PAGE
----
Arkansas’ jobless rate fell another point to another all-time low in May, but the state’s civilian pool remained flat as the number of employed and unemployed workers offset each other and the state’s youngest workers began looking for summer jobs.
Labor force data, produced by the U.S. Bureau of Labor Statistics and released Friday (June 17) by the Arkansas Department of Workforce Services, shows Arkansas’ seasonally adjusted unemployment rate now at a new all-time low 3.8%, compared to 3.9% in May and 5.5% a year ago.
However, Arkansas’ civilian labor force rose by a mere 46 workers in May with 1,073 more employed and 1,027 fewer unemployed Arkansans. The state’s jobless report largely mirrors the disappointing U.S. jobless report on June 3 when only 38,000 workers were added to payrolls of American companies.
Still, state workforce officials offered an upbeat assessment of the state’s tightening labor market.
“Arkansas’ jobless rate declined to 3.8% in May, as the number of unemployed dropped to 51,773. The number of unemployed in Arkansas has been on a steady decline since February 2011, when unemployment was at a record high of 114,892,” said Arkansas BLS Program Operations Manager Susan Price.
There are now 1,362,030 Arkansans now receiving paychecks or unemployment compensation, up more than 36,000 over the past year. In 2016, there has been about 29,000 workers added to the state’s brimming civilian labor.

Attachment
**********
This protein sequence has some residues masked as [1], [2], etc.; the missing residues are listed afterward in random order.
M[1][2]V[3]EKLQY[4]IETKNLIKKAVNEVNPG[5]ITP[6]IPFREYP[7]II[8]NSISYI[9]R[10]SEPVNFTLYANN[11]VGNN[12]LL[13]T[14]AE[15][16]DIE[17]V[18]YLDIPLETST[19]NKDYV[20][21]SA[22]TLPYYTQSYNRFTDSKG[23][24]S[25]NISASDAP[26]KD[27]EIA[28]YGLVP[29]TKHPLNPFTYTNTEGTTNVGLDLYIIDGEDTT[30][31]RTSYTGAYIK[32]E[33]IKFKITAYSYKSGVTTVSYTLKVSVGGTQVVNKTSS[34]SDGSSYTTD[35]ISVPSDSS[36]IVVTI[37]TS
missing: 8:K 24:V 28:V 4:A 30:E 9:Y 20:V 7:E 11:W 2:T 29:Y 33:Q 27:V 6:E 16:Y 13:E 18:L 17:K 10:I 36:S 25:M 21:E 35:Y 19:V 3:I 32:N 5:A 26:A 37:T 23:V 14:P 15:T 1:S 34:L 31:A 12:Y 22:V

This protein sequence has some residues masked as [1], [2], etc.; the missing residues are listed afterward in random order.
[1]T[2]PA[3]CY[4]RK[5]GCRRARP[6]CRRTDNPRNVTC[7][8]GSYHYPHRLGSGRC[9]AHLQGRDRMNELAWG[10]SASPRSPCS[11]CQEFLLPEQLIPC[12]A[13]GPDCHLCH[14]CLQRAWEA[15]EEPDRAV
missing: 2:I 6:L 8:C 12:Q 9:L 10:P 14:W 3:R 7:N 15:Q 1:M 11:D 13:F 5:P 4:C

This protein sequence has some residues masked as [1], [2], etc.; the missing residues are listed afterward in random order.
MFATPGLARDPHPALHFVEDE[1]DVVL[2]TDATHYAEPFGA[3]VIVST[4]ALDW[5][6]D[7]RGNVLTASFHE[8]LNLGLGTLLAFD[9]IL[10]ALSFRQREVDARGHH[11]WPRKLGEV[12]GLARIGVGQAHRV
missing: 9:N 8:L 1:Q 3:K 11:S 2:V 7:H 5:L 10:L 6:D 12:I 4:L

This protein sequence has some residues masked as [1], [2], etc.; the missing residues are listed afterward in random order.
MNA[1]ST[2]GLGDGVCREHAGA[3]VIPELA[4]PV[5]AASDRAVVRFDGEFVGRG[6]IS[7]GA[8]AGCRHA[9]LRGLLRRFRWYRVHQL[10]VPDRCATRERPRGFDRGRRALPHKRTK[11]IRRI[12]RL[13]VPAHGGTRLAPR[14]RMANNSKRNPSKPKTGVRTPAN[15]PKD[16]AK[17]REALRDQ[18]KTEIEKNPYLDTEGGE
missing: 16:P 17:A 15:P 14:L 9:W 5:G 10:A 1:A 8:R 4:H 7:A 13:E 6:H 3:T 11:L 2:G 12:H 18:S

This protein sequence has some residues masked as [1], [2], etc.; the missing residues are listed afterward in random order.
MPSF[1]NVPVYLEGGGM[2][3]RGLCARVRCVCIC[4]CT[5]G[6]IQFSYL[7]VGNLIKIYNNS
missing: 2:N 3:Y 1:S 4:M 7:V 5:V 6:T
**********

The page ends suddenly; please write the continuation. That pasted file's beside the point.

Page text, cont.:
Earlier this month, the U.S. Labor Department reported that the nation’s job market declined three percentage points to 4.7%, the lowest rate since 2007. According to BLS, however, the change in total nonfarm payroll employment for March was revised from +208,000 to +186,000, and the change for May was revised from +160,000 to +123,000. With these revisions, employment gains in March and May combined were 59,000 less than previously reported and job gains over the past quarter averaged a weak 116,000 per month.
ARKANSAS JOB SECTOR CHANGES
Year to date, Arkansas’ jobless rate continues to venture into new territory after touching its lowest-ever seasonally adjusted unemployment rate at 4.1%, now corrected from a previously reported 4% jobless rate. The preliminary average monthly jobless rate in Arkansas during 2015 was 5.4%. Arkansas’ average jobless rate for 2014 was 6.1%, down from the 7.4% average in 2013.
The closely-watched nonfarm employment in Arkansas increased by 2,700 in May to a total of 1,235,400. Employment gains came in eight major industry sectors, while two sectors saw slight declined and one remained flat. The nonfarm category does not include farm workers, private household employees, non-profit employees and “general government” employees. Investopedia estimates that the nonfarm category represents about 80% of the total workforce that contributes to national GDP.
Arkansas sectors leading the year-over-year gains were educational and health services at 1,500, which saw gains in health care and social assistance with reported hiring in nursing care facilities, hospitals, and physicians’ offices. Manufacturing added 600 jobs, all in durable goods manufacturing. Seasonal losses were posted in professional and business services (-700) and in government (-700).